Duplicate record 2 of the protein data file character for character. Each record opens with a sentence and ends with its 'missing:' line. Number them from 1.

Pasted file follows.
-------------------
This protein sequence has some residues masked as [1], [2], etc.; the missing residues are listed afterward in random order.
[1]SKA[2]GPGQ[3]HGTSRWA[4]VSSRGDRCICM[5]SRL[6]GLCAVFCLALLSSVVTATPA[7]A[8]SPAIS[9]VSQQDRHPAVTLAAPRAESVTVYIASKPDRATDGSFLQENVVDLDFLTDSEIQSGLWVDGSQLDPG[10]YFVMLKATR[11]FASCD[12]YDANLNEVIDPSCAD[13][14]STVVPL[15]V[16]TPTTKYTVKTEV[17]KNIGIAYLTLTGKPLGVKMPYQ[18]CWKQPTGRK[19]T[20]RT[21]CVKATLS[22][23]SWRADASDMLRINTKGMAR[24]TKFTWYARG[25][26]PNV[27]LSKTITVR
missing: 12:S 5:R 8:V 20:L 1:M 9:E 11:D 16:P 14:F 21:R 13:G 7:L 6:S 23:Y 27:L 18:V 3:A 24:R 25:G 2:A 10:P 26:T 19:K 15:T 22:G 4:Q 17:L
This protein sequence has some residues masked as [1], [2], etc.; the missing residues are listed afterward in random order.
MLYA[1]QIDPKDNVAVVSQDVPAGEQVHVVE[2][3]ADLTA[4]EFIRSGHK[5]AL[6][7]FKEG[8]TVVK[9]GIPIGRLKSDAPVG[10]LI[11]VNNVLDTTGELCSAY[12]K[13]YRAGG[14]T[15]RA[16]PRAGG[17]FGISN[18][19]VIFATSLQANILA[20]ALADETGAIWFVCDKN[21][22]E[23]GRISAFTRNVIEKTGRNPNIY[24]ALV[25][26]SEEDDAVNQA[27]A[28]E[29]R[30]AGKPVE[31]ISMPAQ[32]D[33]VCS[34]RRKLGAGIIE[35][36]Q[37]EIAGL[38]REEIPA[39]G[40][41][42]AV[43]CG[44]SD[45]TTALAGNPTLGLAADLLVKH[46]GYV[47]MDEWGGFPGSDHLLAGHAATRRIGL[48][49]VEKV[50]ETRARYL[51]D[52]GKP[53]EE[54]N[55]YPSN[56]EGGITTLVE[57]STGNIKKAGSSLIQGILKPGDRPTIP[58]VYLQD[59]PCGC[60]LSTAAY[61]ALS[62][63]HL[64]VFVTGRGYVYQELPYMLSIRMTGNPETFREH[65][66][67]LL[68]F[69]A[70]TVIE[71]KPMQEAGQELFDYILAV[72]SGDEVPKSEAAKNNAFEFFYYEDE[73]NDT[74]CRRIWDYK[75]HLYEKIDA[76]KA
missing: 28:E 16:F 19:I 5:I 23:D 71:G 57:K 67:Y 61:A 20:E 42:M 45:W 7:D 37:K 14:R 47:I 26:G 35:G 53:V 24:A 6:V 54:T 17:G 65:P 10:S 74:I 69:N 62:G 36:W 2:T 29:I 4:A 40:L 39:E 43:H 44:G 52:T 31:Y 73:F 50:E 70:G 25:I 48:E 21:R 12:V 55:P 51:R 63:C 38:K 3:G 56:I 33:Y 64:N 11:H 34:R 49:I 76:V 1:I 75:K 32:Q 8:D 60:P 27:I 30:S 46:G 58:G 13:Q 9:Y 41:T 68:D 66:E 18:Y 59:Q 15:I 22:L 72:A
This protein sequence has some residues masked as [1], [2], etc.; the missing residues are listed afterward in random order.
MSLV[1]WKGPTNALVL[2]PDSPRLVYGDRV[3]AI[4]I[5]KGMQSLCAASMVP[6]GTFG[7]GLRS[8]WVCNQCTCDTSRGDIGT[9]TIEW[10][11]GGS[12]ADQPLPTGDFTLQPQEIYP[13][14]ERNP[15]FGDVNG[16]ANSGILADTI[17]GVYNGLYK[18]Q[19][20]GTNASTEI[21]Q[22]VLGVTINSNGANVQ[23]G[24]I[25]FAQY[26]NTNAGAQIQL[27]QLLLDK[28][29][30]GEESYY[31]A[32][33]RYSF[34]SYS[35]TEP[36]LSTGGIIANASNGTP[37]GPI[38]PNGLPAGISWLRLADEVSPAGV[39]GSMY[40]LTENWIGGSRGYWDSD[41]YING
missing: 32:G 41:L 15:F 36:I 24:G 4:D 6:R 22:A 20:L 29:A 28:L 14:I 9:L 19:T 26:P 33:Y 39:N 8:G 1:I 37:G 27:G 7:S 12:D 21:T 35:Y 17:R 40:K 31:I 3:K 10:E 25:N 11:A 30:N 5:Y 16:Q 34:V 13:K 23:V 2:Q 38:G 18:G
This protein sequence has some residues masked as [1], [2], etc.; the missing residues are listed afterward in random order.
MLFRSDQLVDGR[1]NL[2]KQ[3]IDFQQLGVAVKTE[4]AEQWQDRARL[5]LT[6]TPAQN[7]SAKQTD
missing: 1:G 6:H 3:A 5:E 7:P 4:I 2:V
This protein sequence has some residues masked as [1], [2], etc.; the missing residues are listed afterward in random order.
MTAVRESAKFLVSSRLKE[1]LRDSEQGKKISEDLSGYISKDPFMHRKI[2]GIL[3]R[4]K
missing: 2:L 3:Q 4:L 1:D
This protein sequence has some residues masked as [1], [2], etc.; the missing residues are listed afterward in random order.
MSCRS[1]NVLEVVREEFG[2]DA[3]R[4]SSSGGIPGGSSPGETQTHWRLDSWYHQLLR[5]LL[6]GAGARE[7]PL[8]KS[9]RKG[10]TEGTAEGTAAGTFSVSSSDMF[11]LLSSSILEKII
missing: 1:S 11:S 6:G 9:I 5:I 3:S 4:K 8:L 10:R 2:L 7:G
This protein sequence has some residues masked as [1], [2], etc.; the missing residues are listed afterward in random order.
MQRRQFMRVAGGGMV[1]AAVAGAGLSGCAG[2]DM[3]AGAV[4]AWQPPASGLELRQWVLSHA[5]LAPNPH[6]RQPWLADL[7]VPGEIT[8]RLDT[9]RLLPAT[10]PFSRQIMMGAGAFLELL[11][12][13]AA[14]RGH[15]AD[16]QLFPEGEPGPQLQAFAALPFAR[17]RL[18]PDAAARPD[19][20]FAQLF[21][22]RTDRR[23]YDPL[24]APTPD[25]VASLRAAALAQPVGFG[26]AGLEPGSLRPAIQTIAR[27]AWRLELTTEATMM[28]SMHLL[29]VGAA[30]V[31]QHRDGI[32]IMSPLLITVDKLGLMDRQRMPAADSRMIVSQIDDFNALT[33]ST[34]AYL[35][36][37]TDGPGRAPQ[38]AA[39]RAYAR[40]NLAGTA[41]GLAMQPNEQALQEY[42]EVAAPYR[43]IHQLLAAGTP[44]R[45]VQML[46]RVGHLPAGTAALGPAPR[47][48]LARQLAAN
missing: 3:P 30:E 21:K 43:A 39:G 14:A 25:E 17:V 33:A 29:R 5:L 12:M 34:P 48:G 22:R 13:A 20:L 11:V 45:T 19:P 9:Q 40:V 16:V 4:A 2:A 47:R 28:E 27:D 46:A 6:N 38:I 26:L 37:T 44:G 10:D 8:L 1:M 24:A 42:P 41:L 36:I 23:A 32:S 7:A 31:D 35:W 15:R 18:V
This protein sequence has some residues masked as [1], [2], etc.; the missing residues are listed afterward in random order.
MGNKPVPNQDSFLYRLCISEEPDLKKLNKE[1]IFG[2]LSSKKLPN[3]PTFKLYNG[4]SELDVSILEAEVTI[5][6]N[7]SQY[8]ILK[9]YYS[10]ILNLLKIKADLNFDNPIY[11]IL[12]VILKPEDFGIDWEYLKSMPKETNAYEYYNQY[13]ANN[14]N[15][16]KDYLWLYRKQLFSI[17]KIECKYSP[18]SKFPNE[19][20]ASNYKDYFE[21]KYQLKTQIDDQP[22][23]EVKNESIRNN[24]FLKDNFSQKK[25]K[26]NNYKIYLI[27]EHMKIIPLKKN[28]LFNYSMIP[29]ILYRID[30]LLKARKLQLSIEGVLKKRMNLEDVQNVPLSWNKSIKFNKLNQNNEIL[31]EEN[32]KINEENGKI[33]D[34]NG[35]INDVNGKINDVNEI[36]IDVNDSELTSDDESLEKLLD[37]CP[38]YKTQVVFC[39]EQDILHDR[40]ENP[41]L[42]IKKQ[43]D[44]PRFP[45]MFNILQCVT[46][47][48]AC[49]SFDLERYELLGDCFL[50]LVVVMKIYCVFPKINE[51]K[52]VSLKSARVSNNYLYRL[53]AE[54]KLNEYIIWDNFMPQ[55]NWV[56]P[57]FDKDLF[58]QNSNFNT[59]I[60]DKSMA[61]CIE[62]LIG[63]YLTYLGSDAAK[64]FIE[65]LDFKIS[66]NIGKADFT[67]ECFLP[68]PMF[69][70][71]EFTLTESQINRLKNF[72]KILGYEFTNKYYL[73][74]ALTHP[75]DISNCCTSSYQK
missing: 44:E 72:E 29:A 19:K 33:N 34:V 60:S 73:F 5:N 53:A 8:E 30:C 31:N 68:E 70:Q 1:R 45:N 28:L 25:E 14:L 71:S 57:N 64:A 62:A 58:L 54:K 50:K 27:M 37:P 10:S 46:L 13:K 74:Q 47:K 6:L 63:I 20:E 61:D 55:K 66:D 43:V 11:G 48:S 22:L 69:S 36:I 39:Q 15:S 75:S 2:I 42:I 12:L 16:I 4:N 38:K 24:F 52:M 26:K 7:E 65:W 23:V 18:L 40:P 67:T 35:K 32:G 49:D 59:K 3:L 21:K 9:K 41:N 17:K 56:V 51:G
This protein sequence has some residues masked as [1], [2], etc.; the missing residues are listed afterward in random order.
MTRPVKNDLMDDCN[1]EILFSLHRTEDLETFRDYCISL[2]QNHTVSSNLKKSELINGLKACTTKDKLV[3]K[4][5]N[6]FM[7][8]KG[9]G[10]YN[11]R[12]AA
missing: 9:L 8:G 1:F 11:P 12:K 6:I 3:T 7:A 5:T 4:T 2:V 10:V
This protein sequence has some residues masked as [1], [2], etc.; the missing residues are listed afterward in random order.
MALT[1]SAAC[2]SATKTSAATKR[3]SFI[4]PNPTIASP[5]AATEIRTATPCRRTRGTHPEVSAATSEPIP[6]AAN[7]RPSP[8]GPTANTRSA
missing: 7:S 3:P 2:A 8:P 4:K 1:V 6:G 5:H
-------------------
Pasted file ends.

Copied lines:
This protein sequence has some residues masked as [1], [2], etc.; the missing residues are listed afterward in random order.
MLYA[1]QIDPKDNVAVVSQDVPAGEQVHVVE[2][3]ADLTA[4]EFIRSGHK[5]AL[6][7]FKEG[8]TVVK[9]GIPIGRLKSDAPVG[10]LI[11]VNNVLDTTGELCSAY[12]K[13]YRAGG[14]T[15]RA[16]PRAGG[17]FGISN[18][19]VIFATSLQANILA[20]ALADETGAIWFVCDKN[21][22]E[23]GRISAFTRNVIEKTGRNPNIY[24]ALV[25][26]SEEDDAVNQA[27]A[28]E[29]R[30]AGKPVE[31]ISMPAQ[32]D[33]VCS[34]RRKLGAGIIE[35][36]Q[37]EIAGL[38]REEIPA[39]G[40][41][42]AV[43]CG[44]SD[45]TTALAGNPTLGLAADLLVKH[46]GYV[47]MDEWGGFPGSDHLLAGHAATRRIGL[48][49]VEKV[50]ETRARYL[51]D[52]GKP[53]EE[54]N[55]YPSN[56]EGGITTLVE[57]STGNIKKAGSSLIQGILKPGDRPTIP[58]VYLQD[59]PCGC[60]LSTAAY[61]ALS[62][63]HL[64]VFVTGRGYVYQELPYMLSIRMTGNPETFREH[65][66][67]LL[68]F[69]A[70]TVIE[71]KPMQEAGQELFDYILAV[72]SGDEVPKSEAAKNNAFEFFYYEDE[73]NDT[74]CRRIWDYK[75]HLYEKIDA[76]KA
missing: 28:E 16:F 19:I 5:I 23:D 71:G 57:K 67:Y 61:A 20:E 42:M 45:W 7:D 37:K 14:R 47:I 26:G 35:G 53:V 24:A 6:V 54:T 17:G 65:P 10:S 74:I 69:N 62:G 36:W 2:T 29:I 4:A 40:L 39:E 43:H 44:G 52:T 31:Y 73:F 50:E 70:G 25:I 48:E 21:R 12:V 55:P 51:R 63:C 38:K 3:G 56:I 33:Y 64:N 11:H 34:R 49:I 76:V 1:I 75:K 32:Q 8:D 60:P 27:I 30:S 46:G 58:G 13:Q 9:Y 41:T 68:D 66:E 18:Y 59:Q 15:I 22:L 72:A